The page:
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Youth rights

Your rights (Youth Rights) | CDPDJ

Your rights

Your rights

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Children and adolescents under the age of 18 in Québec are protected by:

A child or youth who has been the subject of a report, or who is taken in charge by the Director of Youth Protection, is also protected by:

Also, a youth who has contravened a federal law or committed an offence under the Criminal Code is prosecuted under:

What does the law say?

Charter of Human Rights and Freedoms

The Charter protects the rights and freedoms of every person in Québec, regardless of their age (learn more about the Charter).

  • Fundamental rights and freedoms
  • Equality rights
  • Economic and social rights
  • Legal rights
  • Political rights

The Charter also guarantees certain rights that specifically pertain to children and adolescents, for example:

  • The right of every child to the protection, security and attention that their parents or the persons acting in their stead are capable of providing;
  • The right to free public education;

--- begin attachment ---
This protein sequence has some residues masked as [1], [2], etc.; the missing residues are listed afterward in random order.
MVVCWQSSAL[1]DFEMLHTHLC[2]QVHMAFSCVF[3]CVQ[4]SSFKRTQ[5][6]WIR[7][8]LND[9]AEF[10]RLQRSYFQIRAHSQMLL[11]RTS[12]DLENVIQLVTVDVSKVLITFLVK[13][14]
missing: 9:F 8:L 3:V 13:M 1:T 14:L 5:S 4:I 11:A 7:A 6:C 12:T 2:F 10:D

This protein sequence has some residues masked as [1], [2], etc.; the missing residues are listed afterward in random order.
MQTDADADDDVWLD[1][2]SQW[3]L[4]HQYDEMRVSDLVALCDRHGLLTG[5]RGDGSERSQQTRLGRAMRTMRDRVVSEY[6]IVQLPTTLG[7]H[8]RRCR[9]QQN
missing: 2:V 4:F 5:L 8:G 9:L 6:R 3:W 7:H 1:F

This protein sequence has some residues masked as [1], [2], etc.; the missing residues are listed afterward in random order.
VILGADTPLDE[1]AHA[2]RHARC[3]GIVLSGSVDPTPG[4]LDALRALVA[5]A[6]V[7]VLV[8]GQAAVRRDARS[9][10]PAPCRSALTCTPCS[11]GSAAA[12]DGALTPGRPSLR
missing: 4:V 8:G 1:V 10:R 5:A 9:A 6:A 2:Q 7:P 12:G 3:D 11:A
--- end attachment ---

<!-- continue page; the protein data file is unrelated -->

• The right to be detained at an age-appropriate location, under the Youth Criminal Justice Act.
Learn more about the Charter

Convention on the Rights of the Child

The Convention on the Rights of the Child is an international instrument. The government of Québec became a signatory on December 9, 1991. Canada ratified the Convention a few days later, on December 13, with the approval of the provinces.

There are four principles intended to facilitate the interpretation of the rights provided in the Convention:

  1. Non-discrimination: these rights apply to all children, regardless of their race, colour, sex, language, religion, or parental situation.
  2. The child’s best interests are a primary concern in all decisions concerning the child: children’s specific needs must be met, and their rights respected.
  3. The right to life, survival and development: this includes mental, emotional, cognitive, social and cultural development.
  4. Participation: the opinion of the child must be taken into consideration with respect to decisions affecting him or her.
Read the Convention on the Rights of the Child This link will redirect you to an external Website in a new window.

Youth Protection Act

This Act protects all children and adolescents under the age of 18 that have been the subject of a report to the Director of Youth Protection (YPA), and whose security and development are considered to be in danger.